Monday, 13 April 2015

Bar code of a killer!

Last night I watched the concluding part of the ITV drama "Code of a Killer", in which the Leicestershire police (led by DCS David Baker, played by David Threlfall) sought the help of (now Sir) Alec Jeffreys (played by John Simm) to identify the rapist and murderer of two young girls in the early 1980s. I discussed the background to the science in an earlier post, but here is a quick (and personal) summary of the Scientific "climate of technology and discovery" surrounding molecular genetics in the late '70s-early 1980s.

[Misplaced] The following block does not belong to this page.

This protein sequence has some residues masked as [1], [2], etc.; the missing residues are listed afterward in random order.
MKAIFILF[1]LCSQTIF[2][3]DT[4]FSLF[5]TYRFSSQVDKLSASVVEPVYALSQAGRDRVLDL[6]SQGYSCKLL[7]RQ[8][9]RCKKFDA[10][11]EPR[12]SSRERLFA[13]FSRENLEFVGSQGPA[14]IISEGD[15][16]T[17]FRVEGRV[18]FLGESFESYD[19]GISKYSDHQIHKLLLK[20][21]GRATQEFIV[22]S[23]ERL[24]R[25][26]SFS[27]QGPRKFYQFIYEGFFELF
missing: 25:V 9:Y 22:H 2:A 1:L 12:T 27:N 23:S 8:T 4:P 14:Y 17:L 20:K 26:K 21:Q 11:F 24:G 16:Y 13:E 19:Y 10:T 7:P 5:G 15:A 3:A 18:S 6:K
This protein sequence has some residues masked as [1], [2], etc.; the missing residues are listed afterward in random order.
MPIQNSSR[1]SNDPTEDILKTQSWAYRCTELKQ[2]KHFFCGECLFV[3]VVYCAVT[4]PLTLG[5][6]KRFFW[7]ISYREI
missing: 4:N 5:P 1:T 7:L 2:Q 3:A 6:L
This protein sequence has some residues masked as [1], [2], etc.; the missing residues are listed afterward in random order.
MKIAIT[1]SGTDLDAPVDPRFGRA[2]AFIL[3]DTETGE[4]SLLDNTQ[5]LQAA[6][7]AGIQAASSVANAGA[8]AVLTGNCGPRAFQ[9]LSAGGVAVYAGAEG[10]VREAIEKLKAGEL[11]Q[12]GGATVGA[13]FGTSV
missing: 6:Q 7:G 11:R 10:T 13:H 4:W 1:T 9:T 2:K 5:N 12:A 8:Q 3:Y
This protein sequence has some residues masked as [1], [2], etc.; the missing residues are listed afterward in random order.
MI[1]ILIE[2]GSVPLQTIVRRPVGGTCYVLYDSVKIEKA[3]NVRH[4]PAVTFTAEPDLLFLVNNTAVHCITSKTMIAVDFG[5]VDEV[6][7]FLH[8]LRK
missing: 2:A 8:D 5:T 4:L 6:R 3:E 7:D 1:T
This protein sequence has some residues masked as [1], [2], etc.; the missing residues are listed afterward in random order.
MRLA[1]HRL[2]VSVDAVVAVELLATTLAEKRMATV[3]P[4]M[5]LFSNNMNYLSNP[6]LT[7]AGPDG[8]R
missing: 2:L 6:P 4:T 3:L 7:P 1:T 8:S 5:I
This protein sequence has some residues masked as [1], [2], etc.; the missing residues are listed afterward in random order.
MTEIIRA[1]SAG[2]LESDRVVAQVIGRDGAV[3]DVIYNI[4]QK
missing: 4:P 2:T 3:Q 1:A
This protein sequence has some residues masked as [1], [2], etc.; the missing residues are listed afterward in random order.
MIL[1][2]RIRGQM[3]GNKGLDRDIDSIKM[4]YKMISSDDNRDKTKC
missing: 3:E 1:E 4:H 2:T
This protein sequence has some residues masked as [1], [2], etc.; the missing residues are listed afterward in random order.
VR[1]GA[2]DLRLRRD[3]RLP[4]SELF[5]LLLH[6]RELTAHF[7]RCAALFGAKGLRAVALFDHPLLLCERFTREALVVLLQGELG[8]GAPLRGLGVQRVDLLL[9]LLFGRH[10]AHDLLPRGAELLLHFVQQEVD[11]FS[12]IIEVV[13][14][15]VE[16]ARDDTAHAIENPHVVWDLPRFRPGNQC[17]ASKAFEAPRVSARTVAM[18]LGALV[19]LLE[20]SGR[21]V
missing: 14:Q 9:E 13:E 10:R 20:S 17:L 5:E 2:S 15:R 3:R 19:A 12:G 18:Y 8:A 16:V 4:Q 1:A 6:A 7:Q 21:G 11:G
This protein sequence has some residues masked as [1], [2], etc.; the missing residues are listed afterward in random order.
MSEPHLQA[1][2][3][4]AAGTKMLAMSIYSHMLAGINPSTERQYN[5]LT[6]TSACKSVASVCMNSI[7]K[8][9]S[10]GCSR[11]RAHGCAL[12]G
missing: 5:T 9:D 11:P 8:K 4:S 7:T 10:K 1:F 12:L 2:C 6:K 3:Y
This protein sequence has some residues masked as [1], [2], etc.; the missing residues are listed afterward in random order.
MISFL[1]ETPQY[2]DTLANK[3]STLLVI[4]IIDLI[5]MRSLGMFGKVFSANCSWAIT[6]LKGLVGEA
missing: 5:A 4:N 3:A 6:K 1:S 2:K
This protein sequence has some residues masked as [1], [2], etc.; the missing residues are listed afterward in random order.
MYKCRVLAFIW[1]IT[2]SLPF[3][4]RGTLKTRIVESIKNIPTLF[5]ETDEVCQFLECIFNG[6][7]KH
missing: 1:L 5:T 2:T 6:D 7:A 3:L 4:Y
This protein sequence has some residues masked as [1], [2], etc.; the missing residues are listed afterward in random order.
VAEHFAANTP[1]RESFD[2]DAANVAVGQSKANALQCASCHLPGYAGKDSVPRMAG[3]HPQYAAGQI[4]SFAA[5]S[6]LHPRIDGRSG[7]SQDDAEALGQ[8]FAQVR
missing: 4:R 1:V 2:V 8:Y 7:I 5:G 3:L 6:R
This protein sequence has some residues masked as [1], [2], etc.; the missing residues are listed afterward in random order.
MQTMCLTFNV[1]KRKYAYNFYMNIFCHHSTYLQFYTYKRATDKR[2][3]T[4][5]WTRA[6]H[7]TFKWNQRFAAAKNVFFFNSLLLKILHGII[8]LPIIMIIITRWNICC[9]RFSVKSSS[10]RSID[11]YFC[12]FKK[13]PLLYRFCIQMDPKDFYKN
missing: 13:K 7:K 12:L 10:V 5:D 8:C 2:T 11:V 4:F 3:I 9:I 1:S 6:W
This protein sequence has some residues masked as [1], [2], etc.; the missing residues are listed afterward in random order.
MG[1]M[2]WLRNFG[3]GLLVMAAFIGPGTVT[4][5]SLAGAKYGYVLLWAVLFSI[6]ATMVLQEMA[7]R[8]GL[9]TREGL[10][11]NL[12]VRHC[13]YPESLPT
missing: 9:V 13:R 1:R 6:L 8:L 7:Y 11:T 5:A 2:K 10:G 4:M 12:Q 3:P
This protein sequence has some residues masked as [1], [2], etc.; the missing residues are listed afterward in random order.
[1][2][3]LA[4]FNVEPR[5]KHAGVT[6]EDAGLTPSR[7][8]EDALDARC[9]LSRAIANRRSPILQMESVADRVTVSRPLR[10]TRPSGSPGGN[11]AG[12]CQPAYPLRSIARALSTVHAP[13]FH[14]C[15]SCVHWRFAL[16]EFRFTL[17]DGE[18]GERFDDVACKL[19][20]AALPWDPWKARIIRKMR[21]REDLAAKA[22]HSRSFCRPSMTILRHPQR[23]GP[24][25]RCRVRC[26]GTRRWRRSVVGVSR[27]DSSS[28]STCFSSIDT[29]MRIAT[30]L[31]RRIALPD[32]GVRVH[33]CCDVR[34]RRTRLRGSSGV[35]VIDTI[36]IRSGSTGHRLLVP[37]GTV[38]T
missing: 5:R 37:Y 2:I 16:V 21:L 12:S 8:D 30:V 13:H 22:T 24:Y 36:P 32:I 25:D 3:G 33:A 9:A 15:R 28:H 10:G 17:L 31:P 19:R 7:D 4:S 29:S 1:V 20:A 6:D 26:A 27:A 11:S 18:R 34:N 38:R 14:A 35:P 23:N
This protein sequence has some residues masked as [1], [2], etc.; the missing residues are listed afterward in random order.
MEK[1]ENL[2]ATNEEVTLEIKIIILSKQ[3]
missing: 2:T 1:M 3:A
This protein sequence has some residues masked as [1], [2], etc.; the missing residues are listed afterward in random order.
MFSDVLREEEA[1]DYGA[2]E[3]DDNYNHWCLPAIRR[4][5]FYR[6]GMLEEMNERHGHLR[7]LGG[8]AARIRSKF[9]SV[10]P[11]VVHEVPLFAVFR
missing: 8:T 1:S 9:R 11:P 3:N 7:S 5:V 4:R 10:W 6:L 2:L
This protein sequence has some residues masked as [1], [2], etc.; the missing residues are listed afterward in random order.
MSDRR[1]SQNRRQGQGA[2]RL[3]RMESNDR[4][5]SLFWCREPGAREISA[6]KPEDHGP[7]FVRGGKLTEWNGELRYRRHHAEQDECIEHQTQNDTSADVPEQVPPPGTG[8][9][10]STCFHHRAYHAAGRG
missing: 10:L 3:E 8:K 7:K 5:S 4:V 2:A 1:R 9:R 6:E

Whilst methods were developed as log ago as 1974 for gene sequencing (thanks to Fred Sanger, Walter Gilbert and Allan Maxam), by 1982, molecular biologists had access to the genomes of just two bacteriophages, along with the (rather modest, by today's standards!) human mitochondrial genome. And just in case you are too young to remember, finding a computer in a Biology lab in the early 1980s, to analyse the sequences, was truly exceptional. Most high profile molecular biology labs at this time had their sights firmly trained on the common features of gene sequences (which is of course of fundamental importance), however, when Alec Jeffreys arrived at the University of Leicester, he set out to explore the differences between the genes of closely related species. Around this time, Nobel Prizes were awarded for the discovery of the tools that Alec Jeffreys would employ in his work (Arber, Nathans and Smith: Restriction Enzymes) and work on the immune system had first produced monoclonal antibodies (Jerne, Kohler and Milstein) and then Tonegawa was recognised for his work on the genetic origins of antibody diversity. It was some time later that Sharp and Roberts were independently rewarded for their work in the late 1970s on the discovery of split genes (exons and introns), but such events were timely for Jeffreys to lay the foundations for DNA fingerprinting, or profiling. I should also mention that David Botstein had used restriction enzymes to expose subtle variations in genes, referred to as RFLPs (restriction fragment length polymorphisms), arising through the loss or gain of a restriction site through mutation. Finally, I should probably point out that whilst gene sequencing was now becoming popular in many research labs, it was largely a manual process and it would be some years before it would become automated to a level that large genome sequencing projects could be considered feasible. In fact, the method of choice for molecular analysis of DNA (and RNA) was Southern (or Northern) Blotting, the former technique being developed by Ed Southern, even though Kary Mullis had discovered the technique for PCR in 1980. At this point, I hope (presumably in vain) that I haven't left out any important discoveries!